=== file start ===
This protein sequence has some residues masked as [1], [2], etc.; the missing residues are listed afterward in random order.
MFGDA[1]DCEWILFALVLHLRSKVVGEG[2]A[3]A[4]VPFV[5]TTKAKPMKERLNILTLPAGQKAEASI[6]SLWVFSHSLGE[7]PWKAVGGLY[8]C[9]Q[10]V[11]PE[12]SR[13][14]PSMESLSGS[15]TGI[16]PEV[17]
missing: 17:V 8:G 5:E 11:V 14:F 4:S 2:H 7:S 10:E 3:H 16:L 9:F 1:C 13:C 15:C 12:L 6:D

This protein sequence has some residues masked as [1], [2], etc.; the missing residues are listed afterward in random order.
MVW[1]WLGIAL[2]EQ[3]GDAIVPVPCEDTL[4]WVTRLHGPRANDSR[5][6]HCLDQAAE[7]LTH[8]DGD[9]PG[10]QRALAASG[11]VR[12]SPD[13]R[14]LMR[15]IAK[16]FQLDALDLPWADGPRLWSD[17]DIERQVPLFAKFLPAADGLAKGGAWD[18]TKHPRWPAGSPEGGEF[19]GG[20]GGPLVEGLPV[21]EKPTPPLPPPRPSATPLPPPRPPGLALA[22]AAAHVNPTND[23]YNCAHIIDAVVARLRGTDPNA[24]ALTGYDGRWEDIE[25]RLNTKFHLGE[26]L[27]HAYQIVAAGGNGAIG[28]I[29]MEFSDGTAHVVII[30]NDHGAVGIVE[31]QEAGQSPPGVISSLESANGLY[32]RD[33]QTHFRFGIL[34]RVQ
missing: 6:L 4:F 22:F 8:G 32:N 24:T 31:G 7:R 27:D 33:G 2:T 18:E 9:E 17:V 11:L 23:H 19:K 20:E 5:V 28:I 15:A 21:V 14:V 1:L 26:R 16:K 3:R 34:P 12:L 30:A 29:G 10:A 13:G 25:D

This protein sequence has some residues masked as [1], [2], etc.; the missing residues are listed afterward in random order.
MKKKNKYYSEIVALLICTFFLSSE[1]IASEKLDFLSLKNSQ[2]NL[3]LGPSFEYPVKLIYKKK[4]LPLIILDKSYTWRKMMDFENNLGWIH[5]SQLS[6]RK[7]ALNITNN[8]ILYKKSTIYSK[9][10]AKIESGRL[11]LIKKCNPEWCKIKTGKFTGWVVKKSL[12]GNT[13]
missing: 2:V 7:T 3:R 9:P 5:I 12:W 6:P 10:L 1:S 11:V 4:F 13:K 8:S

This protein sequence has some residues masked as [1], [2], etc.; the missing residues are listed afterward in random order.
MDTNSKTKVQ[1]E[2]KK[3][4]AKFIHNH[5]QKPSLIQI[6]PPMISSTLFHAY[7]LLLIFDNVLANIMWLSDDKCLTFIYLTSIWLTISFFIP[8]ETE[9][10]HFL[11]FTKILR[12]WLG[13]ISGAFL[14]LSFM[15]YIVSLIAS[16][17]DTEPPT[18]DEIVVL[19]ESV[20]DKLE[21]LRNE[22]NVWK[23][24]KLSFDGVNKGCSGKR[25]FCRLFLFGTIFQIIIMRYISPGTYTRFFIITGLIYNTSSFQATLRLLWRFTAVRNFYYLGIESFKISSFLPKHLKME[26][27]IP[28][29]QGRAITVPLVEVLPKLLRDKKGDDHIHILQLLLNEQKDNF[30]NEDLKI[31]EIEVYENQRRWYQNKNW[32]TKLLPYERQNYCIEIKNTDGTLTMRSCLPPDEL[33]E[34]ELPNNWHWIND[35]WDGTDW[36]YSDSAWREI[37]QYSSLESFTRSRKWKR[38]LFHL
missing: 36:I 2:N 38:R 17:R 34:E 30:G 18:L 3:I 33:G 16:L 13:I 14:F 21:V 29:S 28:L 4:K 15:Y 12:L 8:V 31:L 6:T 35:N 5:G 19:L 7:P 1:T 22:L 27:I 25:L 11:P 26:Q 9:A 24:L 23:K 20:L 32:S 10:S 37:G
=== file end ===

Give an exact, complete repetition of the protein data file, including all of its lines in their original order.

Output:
This protein sequence has some residues masked as [1], [2], etc.; the missing residues are listed afterward in random order.
MFGDA[1]DCEWILFALVLHLRSKVVGEG[2]A[3]A[4]VPFV[5]TTKAKPMKERLNILTLPAGQKAEASI[6]SLWVFSHSLGE[7]PWKAVGGLY[8]C[9]Q[10]V[11]PE[12]SR[13][14]PSMESLSGS[15]TGI[16]PEV[17]
missing: 17:V 8:G 5:E 11:V 14:F 4:S 2:H 7:S 10:E 3:H 16:L 9:F 1:C 13:C 15:C 12:L 6:D

This protein sequence has some residues masked as [1], [2], etc.; the missing residues are listed afterward in random order.
MVW[1]WLGIAL[2]EQ[3]GDAIVPVPCEDTL[4]WVTRLHGPRANDSR[5][6]HCLDQAAE[7]LTH[8]DGD[9]PG[10]QRALAASG[11]VR[12]SPD[13]R[14]LMR[15]IAK[16]FQLDALDLPWADGPRLWSD[17]DIERQVPLFAKFLPAADGLAKGGAWD[18]TKHPRWPAGSPEGGEF[19]GG[20]GGPLVEGLPV[21]EKPTPPLPPPRPSATPLPPPRPPGLALA[22]AAAHVNPTND[23]YNCAHIIDAVVARLRGTDPNA[24]ALTGYDGRWEDIE[25]RLNTKFHLGE[26]L[27]HAYQIVAAGGNGAIG[28]I[29]MEFSDGTAHVVII[30]NDHGAVGIVE[31]QEAGQSPPGVISSLESANGLY[32]RD[33]QTHFRFGIL[34]RVQ
missing: 6:L 4:F 22:F 8:G 32:N 24:T 31:G 7:R 27:D 33:G 2:T 18:E 9:E 17:V 11:L 23:H 19:K 20:E 5:V 28:I 15:A 21:V 14:V 1:L 26:R 16:K 3:R 34:P 12:L 30:A 29:G 10:A 13:G 25:D

This protein sequence has some residues masked as [1], [2], etc.; the missing residues are listed afterward in random order.
MKKKNKYYSEIVALLICTFFLSSE[1]IASEKLDFLSLKNSQ[2]NL[3]LGPSFEYPVKLIYKKK[4]LPLIILDKSYTWRKMMDFENNLGWIH[5]SQLS[6]RK[7]ALNITNN[8]ILYKKSTIYSK[9][10]AKIESGRL[11]LIKKCNPEWCKIKTGKFTGWVVKKSL[12]GNT[13]
missing: 2:V 7:T 3:R 9:P 5:I 12:W 6:P 10:L 1:S 11:V 4:F 13:K 8:S

This protein sequence has some residues masked as [1], [2], etc.; the missing residues are listed afterward in random order.
MDTNSKTKVQ[1]E[2]KK[3][4]AKFIHNH[5]QKPSLIQI[6]PPMISSTLFHAY[7]LLLIFDNVLANIMWLSDDKCLTFIYLTSIWLTISFFIP[8]ETE[9][10]HFL[11]FTKILR[12]WLG[13]ISGAFL[14]LSFM[15]YIVSLIAS[16][17]DTEPPT[18]DEIVVL[19]ESV[20]DKLE[21]LRNE[22]NVWK[23][24]KLSFDGVNKGCSGKR[25]FCRLFLFGTIFQIIIMRYISPGTYTRFFIITGLIYNTSSFQATLRLLWRFTAVRNFYYLGIESFKISSFLPKHLKME[26][27]IP[28][29]QGRAITVPLVEVLPKLLRDKKGDDHIHILQLLLNEQKDNF[30]NEDLKI[31]EIEVYENQRRWYQNKNW[32]TKLLPYERQNYCIEIKNTDGTLTMRSCLPPDEL[33]E[34]ELPNNWHWIND[35]WDGTDW[36]YSDSAWREI[37]QYSSLESFTRSRKWKR[38]LFHL
missing: 36:I 2:N 38:R 17:R 34:E 30:G 18:L 3:I 33:G 16:L 13:I 14:F 21:V 29:S 28:L 4:K 15:Y 12:L 8:V 31:L 6:T 35:N 5:G 19:L 7:P 1:T 22:L 27:I 25:L 11:P 26:Q 9:A 24:L 23:K 20:L 32:S 10:S 37:G